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Ann Arbor

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Parent Issue
Month
June
Year
1986
Copyright
Creative Commons (Attribution, Non-Commercial, Share-alike)
Rights Held By
Agenda Publications
OCR Text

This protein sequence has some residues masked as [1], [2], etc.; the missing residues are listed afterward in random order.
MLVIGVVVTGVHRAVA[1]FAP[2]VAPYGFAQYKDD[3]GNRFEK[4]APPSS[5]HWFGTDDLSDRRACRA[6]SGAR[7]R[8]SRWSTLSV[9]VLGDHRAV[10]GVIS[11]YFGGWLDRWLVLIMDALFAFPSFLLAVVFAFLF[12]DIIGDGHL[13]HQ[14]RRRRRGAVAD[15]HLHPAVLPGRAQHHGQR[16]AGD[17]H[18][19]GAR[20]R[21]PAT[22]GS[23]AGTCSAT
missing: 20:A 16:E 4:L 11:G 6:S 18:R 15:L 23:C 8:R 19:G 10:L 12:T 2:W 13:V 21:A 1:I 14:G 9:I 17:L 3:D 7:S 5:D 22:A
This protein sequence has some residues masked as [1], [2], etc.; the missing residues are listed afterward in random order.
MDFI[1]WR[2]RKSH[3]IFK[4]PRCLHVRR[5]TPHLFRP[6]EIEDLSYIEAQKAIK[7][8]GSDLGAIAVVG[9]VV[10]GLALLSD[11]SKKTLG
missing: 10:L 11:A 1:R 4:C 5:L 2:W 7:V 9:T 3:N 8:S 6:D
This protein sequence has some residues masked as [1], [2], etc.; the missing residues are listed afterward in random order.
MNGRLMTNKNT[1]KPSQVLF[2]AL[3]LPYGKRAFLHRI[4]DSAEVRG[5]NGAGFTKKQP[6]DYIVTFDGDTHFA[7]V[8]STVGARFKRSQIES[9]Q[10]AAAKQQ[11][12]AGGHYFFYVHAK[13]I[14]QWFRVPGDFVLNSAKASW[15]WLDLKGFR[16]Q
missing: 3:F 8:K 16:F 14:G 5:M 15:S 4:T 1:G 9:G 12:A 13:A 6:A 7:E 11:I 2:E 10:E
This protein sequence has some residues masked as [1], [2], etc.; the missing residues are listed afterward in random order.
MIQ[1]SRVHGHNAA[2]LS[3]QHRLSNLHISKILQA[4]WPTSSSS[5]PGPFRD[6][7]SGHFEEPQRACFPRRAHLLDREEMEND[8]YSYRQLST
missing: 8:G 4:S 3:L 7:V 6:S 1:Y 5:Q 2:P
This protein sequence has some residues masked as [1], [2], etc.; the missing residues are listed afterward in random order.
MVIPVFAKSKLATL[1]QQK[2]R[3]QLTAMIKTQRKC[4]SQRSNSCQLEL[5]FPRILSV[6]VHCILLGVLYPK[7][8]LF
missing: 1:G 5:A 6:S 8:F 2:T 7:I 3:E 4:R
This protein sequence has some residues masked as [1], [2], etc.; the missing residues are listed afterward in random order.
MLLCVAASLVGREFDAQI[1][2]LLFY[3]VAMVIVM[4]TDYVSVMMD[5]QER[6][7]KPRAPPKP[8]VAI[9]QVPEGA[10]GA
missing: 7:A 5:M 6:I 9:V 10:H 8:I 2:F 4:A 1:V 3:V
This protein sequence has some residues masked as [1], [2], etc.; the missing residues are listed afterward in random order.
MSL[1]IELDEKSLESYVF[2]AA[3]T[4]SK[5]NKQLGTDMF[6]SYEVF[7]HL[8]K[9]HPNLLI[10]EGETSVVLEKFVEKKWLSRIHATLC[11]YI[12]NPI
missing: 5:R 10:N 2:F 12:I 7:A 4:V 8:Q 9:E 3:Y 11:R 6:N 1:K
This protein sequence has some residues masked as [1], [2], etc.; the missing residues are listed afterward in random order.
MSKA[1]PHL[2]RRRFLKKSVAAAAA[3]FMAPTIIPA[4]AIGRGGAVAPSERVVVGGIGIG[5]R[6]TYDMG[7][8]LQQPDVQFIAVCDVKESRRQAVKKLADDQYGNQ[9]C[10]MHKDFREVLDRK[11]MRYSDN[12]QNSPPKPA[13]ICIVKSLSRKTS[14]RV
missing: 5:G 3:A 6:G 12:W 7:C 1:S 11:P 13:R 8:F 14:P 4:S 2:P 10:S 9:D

-On Saturday, April 26, over a thousand peopíe gathered for a rally on the steps of the Federal Building and then marched through the streets in a protest against rape. The "Seventh Annual Take Back the Night March and Rally" was sponsored by the Ann Arbor Coalition Against Rape. A mëmber of Agenda's volunteer staff carried a tape recorder and asked people two questions: "Why are you here?" and "How do you think it is going so far?" Wendy Martin Vm here tonight because Tm sick of living in a rape culture and Fm sick of living in a culture that practices terrorism against women. I'm sick of not being able to walk home from the library at night when I want to. I'm sick of the repercussions that those inabilities have on my life. How do you think it's going so far? It's really energetic, huge crowd and there's an incredible energy here. I'm really enjoying it. Suzanne Cohen Tm here because I think there are problems in our society, not only our city of which I am a part of, which we really have to start being aware of. I am a person in this society and I feel threatened because of what type of a person I am: a woman. I feel there are certain things that really need to be brought to people's attention, and something like this, I feel, is one way to enlighten people, to heighten their awareness, to say: "Hey, this is a problem we are having." I don't feel safe out at night I go out at night, but I don't feel safe. That fear is always there. Look at these streets we are walking down now. They're all dark, lights on the corners on the poles but none of them work. What good is that? And I need that, I need the lights there to feel safe, to feel comfortable in coming out. How was that? How do you think it's going so far? I think it's nice. I love meeting people coming out of their houses and checking us out. I think that's a step, I feel just being here. U's a nice turn-ouL That's really good. It's a good feeling. I feel this is going very nicely and it was dealt with really well. That's all. The organizers of this program really deserve a lot of credit too. Isabella Ne bel I'm here to show solidarity with other women who have, who have come to the realization that there is a lot of abuse and mistreatment of half of the population on this earth. And we have to be aware of it and we have to try and change it and we'll only be aware of it and change it when we can come together and show that we have experienced it. There is a lot of denial that goes on and this is meant to be a process of becoming aware. And we have to be aware that rape, rape happens all the time. Rape is one of the most horrible crimes-and it happens all the time, to everyone. Every woman has a chance of being raped. How do you think it's going so far? Well, I came with very much hesitation, to be honest, because I was very much wary of my own personal feelings being, being very overwhelmed, and now I realize that this is a very positive thing and that the most wonderful thing that women can do is make other women aware of their situation, and be here, to show each other that we care. And the men that were at the rally, too, they are aware of the situation. So, it's positive, it really is. It's all positive. There is no men hatred here, just hatred of a crime that's happening. And we all need to show solidarity to each other. Sondra Moore I'm here because I think it's an important cause and I was afraid that not enough people would show up. Every little bit helps, you know. How do you think it's going so far? So far it seems to be going pretty well. I think there are more people here than I expected. I'm pretty pleased. It looks pretty good. Beki Minhier I'm here partly for myself and partly for my daughter, but the main reason I'm here is for her. I know the streets probably won't be safe for me in my lifetime but they may be for her. And if we edúcate young people, young boys and young girls about the rape culture, what that means, define it for them and show them ways of achieving a different kind of culture, and having social attitudes that are responsible for themselves. When they were talking about the self-defense for girls, it really hit me how boys are trained to be aggressive and to be forceful and to get their own way and then that is interpreted on a patriarchal concioussness level of 'power-over' instead of 'cooperative-existence' kind of power. And we need to change it, and we need to start with people who are four years old like my daughter. And that's, basically, why I'm here and how I feel about it. How do you think it's going so far? I think it's terrific. This is wonderful. This is my first rally in Ann Arbor. I've been in Bowling Green, Ohio, at rallies, campus-kind-of Take Back the Night rallies, and this is really encouraging to see this many women and to see all this anger that is being put forward in a show, a real public display of attitude, and how they want to change things. I think it's wonderful. This is great. Phyllis Atkins Well, because I believe in this cause, for one thing, believe very strongly in this. I think that this has been really important to me because since I've been eleven years old, I've not been able to walk out in the street at night, OK? I was assaulted, along with my brother , when I was ten. We went to a restaurant about this time of night and this guy came over and kissed me and my brother tried to fight him and I tried to fight him. We ended uprunning for our lives and that's why I'm out here. I'm now thirty--four, and it's important. It's very important. I think we ought to be able to walk the streets, like they do in other cultures; women are protected, you know, and we can't depend on men to protect us. We have to depend on ourselves. Carne Bruck I've come here every year for the last six years. It's an increasing problem. It becomes an increasingly important for me to come to this every year because every year . . . it's very emotional for me. It's just very bad. It's a very bad situation and there are so many people that just don't understand. We need to have women march in the streets in order for them to understand. You have to yell or no one understands. How do you think it's going so far? GreaL I was really impressed with the opening. They did a great job. Fm really proud of them. It's great, really great. Diane Rucknagel I'm here to combat my sense of powerlessness, the feeling that rape is not only something that happens to people walking home at night, but is something that can happen to you while you're working. Take back the night! How do you think it's going so far? I'm a little disappointed with the turn-out from the dorms. We don't seem to be getting much of a response in terms of people joining us. But there's probably over a thousand people here which is, you know, POWERFUL! That's all I can say. I'm really out of breath. Julia 8ayha I'm here because I want to show solidarity for those of my sisters who cannot walk at night as I can. How do you think it's going so far? I think it's the biggest one they've ever had. I've been here for every one and it looks to me like a bigger crowd. It's got a lot of age ranges which is good. It's the first time I've seen so many children and you've got both a vocal crowd and a silent majority. France Schrom I'm here to protest rape and to stand up for women and women's rights and my own rights and not to be violated anymore. How do you think it's going so far? I think there's a pretty big tumouL I'm from San Fransisco and I participated in a march about three years ago in San Francisco and I'm glad to be participating here in Ann Arbor.I think there's a pretty big turn-out and I hope that the community is receptive to it. I hope, I really hope that these people understand what's going on and that women are trying to take back their own power and refuse to be violated anymore. Flo Burke Well, as a mother of three teens and a friend of some of the 'Ann Arbor young people, I think it's important for those that are out of college and into our older years, you know, to also show support for the women's movement and for freedom of choice, you know, women in the city. How do you think it's going so far? I think its very nice. It's a very big crowd and an enthusiastic crowd and I think the more of us there are telling each, the better. I've talked to young people these days that don't actually know what the feminist symbol stands for. You know, I've worn a little one.occasionally, and they didn't know what it was. They didn't know why some women might be offended by the term "lady", for example. And I starled to say to myself, I had soit of gotten bored with marching, but I thought, well, maybe there are some people out there who still need to know that there are reasons to march and the things we stand for. I think that's about all I have to say. I'm about worn out Frank Jenkins Well, I'm here because I am totally in sympathy with the purpose of the march.to make safe streets and to combat rape and sexist attitudes. 'Women unKTakgback the night"